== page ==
Can a hard bearing ball be welded to mild steel

The application is to make a turning handle for a vise, of a mild steel rod 9/16 in diameter, and two hard bearing balls 1" in
diameter. Obviously, this is not a critical weld and strength requirements are minimal. The most strain on it would be when it falls vertically through the vise screw and is stopped by the screw, the worst outcome is that it will hurt my foot.
So. Is there some way to weld it that would not crack and would hold up?
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On Oct 28, 7:03 pm, Ignoramus20172 <ignoramus20...@NOSPAM. 20172.invalid> wrote:

I think most any way to weld it would work. Also silver , brass , silicon bronze brazing.
Dan
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Ignoramus20172 wrote:

Sure, this should be easy! I'd TIG it, of course. Not exactly sure what to use as filler wire, I don't think it is critical. It might be good to grind any Chrome off the ball if plated, but an actual ball out of a bearing shouldn't be.
Jon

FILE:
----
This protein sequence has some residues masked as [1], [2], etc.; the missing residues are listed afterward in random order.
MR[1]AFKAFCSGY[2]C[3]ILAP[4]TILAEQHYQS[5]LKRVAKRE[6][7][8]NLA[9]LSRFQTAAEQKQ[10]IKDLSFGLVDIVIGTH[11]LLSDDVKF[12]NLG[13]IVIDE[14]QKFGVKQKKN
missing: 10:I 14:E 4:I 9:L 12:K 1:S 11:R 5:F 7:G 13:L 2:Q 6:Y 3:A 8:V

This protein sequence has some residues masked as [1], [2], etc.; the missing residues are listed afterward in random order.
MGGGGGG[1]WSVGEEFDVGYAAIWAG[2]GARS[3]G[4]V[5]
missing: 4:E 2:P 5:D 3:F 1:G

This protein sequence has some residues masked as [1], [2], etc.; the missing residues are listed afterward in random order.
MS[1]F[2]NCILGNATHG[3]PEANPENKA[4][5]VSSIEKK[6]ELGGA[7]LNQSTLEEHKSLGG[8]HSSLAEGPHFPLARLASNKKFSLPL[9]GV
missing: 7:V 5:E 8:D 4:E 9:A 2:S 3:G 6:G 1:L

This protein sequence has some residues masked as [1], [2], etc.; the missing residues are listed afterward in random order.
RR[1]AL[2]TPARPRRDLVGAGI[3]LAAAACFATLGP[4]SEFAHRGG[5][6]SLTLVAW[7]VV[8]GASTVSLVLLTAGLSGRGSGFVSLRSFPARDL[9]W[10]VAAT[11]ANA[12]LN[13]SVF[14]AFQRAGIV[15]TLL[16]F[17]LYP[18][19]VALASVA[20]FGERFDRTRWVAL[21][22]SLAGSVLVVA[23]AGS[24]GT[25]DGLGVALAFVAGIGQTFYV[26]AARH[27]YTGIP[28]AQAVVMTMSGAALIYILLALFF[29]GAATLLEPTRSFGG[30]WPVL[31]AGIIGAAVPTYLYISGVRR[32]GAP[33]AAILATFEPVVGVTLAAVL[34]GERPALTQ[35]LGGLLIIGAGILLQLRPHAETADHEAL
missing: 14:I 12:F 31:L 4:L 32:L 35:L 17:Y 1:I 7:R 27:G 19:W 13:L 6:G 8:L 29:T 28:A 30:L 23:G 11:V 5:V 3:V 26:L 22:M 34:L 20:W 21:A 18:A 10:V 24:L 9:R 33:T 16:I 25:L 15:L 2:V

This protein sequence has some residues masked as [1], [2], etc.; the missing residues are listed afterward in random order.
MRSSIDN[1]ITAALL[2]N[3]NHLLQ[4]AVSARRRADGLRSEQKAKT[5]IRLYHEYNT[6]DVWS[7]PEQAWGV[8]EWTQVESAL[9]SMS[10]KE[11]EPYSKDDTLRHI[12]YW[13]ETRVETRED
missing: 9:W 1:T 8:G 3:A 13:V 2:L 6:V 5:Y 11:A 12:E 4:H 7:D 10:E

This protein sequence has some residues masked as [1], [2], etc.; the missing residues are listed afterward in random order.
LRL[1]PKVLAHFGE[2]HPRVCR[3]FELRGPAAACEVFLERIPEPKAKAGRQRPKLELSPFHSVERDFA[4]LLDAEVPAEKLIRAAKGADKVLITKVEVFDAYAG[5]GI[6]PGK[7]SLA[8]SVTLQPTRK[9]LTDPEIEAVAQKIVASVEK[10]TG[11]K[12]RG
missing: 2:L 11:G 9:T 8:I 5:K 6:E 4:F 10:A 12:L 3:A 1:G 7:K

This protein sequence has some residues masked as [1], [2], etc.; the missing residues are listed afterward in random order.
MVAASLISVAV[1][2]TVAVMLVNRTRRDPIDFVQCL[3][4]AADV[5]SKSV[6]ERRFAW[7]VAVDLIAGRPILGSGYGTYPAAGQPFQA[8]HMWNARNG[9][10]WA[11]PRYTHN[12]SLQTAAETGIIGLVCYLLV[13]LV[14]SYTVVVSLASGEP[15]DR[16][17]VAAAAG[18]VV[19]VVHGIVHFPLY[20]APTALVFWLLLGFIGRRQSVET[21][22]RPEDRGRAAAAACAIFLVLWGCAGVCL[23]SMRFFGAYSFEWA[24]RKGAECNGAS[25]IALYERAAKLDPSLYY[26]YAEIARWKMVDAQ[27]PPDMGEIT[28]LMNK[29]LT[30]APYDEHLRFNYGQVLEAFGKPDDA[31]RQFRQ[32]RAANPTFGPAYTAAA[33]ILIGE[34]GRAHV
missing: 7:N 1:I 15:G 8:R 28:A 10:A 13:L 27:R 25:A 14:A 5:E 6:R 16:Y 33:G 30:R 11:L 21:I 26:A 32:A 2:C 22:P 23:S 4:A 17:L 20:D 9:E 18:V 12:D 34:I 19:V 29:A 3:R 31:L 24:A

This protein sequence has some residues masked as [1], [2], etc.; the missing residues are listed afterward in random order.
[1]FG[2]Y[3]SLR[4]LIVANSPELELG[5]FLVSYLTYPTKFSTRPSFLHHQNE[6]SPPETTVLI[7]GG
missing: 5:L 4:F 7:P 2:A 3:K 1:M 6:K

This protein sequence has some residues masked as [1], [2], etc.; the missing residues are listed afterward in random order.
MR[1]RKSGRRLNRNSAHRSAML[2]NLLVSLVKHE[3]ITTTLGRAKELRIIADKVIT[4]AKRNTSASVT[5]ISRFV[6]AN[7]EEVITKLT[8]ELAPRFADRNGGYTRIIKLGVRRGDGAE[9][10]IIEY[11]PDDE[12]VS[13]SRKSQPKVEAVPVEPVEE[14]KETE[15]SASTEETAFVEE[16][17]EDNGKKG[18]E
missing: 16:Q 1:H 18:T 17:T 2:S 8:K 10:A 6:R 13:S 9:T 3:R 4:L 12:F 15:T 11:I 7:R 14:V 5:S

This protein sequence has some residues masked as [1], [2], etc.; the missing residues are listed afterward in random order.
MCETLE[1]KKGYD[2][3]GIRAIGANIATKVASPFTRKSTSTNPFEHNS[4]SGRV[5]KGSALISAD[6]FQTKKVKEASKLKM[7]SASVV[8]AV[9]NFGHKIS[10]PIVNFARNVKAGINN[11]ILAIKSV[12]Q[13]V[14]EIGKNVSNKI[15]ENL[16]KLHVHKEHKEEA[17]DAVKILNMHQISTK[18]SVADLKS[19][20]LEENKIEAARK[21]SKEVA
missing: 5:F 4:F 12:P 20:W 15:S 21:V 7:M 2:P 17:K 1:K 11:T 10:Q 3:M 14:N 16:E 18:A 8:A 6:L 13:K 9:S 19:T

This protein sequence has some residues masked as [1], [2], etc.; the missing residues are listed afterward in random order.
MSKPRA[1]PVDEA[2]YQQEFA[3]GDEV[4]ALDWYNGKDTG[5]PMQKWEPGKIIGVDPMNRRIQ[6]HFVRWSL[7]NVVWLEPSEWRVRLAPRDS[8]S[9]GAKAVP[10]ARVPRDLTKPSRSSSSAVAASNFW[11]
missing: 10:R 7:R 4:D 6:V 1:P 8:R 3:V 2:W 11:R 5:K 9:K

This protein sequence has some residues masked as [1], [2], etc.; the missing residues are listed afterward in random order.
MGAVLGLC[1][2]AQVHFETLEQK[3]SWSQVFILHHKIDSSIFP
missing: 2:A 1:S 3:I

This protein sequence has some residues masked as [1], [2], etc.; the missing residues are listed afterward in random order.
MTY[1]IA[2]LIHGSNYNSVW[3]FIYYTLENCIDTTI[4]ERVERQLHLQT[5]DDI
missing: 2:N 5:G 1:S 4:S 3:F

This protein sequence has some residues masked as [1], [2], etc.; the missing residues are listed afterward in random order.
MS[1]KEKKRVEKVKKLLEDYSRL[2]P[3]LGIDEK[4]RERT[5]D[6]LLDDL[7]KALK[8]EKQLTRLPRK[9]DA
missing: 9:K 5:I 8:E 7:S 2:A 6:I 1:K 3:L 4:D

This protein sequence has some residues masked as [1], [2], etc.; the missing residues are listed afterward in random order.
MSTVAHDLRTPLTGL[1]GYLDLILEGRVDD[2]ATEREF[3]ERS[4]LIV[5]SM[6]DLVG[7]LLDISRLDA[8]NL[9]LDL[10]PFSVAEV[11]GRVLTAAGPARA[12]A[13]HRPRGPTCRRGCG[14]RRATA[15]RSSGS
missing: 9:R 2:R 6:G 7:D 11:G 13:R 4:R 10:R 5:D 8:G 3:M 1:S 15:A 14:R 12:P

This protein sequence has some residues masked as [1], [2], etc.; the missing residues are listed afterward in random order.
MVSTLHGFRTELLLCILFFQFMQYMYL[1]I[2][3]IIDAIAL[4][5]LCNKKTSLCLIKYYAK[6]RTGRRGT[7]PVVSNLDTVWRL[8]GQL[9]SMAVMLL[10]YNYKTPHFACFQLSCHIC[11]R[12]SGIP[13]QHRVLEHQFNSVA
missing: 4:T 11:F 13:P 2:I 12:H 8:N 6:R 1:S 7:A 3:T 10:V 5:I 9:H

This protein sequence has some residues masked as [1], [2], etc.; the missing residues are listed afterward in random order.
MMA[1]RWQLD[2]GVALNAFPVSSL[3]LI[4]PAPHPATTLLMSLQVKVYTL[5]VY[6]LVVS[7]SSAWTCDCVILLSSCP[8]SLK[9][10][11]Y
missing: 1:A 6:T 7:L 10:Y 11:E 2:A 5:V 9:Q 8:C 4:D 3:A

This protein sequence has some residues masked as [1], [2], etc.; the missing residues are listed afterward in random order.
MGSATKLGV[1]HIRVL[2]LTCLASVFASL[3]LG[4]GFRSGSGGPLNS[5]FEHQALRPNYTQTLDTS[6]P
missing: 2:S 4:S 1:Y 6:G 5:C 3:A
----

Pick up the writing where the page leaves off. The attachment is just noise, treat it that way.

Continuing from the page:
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On Tue, 28 Oct 2008 21:03:43 -0500, Ignoramus20172 wrote:

The welders at work do this all the time. 309SS stick and all works well.
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I have a set of ball bearings from 2.5 inches on down to 1/2 inch, TIG welded to 3/8 mild steel rods. I use them for dollys or anvils, straightening tubes, hammer forming sheet metal into curves, etc. Haven't broken one yet.
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Why don't you tap the balls and thread the rod? I guess you could anneal the balls first to make it easier.
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On Oct 28, 10:03 pm, Ignoramus20172 <ignoramus20...@NOSPAM. 20172.invalid> wrote:

Seems a waste to me when you can just heat and upset the ends of the 9/16" rod
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On Tue, 28 Oct 2008 21:03:43 -0500, Ignoramus20172

If the rod end is planar, I'd TIG it. Easy weld. If the rod end can be made concave on the lathe, cone would do, then I'd silver-braze it. The silver-brazed joint would be about invisible and have more than ample strength.